During the year, the Group also took steps to further improve its customer service processes, which is expected to have an impact from this current year. Springfield established a Customer Feedback Group, with representation from different roles across the business, to focus on the 'voice' of the customer and identifying opportunities for improvement through qualitative feedback contained in its In-House surveys. The Group also worked with an independent consultant to increase the efficiency and quality of the after-sales service, undertaking a review during the year and introducing changes post period. The Group will be closely monitoring customer experience in the coming months to ensure the changes have the desired effect.

 

Build and Quality

 

The Group has continued to take action across the business to improve product quality and the efficiency of the build process. In particular, to strengthen the quality standard across the Group, a minimum specification has been introduced that will be phased into new sites. Each home will include, as standard, features that are practical for customers such as a turfed back garden, outside tap, six-foot boundary fencing and cabling for electric vehicle charging in homes with driveways. This move further sets the Group apart from many of its competitors in terms of what is included as standard.

 

Post period, a review was commenced of the design, construction and plotting efficiency of the standard house types across the Springfield, Walker Group and Dawn Homes brands.  The intention is to seek opportunities for improvement and refinement of the house-type range across the Group to enable its current large-scale sites to become more efficient and to make future sites and potential land bids more competitive.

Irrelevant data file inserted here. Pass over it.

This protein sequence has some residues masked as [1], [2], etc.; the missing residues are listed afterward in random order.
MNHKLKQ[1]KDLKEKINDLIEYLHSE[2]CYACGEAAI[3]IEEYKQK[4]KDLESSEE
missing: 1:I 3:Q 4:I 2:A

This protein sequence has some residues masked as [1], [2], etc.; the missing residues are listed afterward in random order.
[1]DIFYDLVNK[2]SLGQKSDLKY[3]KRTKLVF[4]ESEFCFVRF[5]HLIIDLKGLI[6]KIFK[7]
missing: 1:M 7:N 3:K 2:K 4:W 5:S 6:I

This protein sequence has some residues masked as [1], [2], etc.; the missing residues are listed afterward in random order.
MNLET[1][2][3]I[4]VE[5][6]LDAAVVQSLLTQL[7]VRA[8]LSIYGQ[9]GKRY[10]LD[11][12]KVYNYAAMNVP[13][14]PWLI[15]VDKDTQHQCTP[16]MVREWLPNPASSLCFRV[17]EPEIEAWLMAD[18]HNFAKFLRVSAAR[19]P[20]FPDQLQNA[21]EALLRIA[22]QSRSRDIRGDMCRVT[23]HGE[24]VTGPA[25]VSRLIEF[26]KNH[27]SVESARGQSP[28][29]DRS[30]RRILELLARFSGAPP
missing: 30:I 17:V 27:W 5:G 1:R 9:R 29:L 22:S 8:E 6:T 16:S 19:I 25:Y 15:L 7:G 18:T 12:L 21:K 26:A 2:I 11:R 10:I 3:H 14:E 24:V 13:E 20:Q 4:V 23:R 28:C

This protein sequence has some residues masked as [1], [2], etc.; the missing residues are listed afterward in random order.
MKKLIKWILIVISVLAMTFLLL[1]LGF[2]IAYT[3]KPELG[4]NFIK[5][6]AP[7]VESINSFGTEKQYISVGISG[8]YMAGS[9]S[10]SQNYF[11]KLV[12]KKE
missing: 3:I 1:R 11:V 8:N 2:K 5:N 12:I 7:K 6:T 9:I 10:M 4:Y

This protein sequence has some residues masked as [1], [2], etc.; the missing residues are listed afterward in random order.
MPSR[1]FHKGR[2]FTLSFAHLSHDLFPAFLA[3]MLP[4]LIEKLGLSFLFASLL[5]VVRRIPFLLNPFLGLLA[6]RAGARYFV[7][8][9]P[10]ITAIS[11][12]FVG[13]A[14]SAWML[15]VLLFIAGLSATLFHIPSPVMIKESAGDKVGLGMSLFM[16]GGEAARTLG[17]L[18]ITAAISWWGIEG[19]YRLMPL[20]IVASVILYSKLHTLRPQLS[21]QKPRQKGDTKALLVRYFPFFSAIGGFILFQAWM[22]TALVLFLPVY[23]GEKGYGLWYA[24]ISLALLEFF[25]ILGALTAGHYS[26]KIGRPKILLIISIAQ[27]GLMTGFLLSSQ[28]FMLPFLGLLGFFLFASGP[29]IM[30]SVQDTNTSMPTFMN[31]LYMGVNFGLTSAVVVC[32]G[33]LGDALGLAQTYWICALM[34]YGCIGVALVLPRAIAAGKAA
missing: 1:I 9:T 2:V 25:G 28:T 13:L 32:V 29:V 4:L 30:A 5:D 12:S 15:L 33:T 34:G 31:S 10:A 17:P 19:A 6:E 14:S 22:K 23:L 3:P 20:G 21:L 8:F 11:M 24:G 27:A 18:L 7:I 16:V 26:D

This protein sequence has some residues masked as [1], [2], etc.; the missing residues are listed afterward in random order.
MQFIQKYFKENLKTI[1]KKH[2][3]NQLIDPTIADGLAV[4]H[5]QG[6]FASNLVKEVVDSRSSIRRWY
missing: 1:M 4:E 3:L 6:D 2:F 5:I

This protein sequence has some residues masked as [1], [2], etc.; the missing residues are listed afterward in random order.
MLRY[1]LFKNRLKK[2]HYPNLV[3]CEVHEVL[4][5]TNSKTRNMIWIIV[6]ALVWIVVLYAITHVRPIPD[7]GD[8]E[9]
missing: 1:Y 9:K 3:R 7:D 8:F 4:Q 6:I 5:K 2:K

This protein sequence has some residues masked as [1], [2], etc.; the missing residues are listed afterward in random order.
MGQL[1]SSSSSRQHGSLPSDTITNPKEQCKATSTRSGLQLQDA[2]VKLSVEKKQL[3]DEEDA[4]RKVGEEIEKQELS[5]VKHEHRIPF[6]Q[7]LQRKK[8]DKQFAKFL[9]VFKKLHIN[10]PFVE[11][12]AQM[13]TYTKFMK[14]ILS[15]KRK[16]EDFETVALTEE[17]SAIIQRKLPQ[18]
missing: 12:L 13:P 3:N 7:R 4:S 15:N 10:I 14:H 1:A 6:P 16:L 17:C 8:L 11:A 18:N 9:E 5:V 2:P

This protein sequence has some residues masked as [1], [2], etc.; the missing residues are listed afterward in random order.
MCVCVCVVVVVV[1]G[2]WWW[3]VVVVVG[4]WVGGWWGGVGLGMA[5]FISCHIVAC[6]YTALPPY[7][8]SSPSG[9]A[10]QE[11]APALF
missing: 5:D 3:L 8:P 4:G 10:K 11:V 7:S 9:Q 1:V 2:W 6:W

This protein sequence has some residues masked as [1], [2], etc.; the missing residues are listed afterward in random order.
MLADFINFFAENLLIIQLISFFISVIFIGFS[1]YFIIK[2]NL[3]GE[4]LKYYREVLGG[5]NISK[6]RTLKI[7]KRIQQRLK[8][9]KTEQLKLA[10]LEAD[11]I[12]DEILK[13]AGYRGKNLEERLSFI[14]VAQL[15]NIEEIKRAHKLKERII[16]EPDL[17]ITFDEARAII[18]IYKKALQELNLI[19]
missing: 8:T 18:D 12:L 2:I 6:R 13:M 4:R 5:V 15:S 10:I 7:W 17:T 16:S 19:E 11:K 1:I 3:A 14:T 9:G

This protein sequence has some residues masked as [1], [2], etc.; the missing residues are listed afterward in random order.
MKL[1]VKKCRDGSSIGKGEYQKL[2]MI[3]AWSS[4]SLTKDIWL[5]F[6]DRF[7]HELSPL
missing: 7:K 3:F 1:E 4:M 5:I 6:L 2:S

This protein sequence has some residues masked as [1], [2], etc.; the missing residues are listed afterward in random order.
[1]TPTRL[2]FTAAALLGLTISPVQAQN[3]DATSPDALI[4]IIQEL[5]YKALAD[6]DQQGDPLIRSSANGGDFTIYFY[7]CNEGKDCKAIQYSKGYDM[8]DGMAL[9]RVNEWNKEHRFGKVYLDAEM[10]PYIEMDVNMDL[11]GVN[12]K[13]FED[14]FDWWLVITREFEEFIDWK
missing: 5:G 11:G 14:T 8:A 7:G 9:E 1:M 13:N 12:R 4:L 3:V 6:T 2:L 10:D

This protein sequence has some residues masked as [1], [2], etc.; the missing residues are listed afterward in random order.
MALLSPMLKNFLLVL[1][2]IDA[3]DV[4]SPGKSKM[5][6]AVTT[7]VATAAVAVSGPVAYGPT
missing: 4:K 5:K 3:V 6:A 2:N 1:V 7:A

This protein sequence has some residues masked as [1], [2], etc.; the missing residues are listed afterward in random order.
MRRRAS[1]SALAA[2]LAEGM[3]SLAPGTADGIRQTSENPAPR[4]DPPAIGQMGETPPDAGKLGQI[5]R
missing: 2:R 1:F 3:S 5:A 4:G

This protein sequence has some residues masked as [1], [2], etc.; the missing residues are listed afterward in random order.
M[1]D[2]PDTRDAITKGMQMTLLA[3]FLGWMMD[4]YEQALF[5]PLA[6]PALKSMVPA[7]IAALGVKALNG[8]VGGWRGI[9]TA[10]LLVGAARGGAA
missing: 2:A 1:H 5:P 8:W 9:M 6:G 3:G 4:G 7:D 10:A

Sustainability

 

Springfield has always had sustainability at its core. It is part of the Group's culture to strive to do the right thing across its operations: whether it be the design of developments, engagement with stakeholders or in the way it looks after customers and employees. As an employer, Springfield has always sought to create a workplace where everyone can thrive, with a strong commitment to apprenticeships and other formal training. At present, over 15% of the Group's workforce is in apprenticeships or formal training programmes. 

 

The Group has undertaken several innovative environmental initiatives, such as the use of waste plastic roads, the early introduction of electric vehicle charging points within customers' homes and the widespread use of Heat Pump technology. The Group recently introduced its first electric van for the timber kit factory, which marks the first step in the Group's plan to phase out diesel vehicles in favour of a fully electric fleet, including the option of zero emission electric vehicles for staff.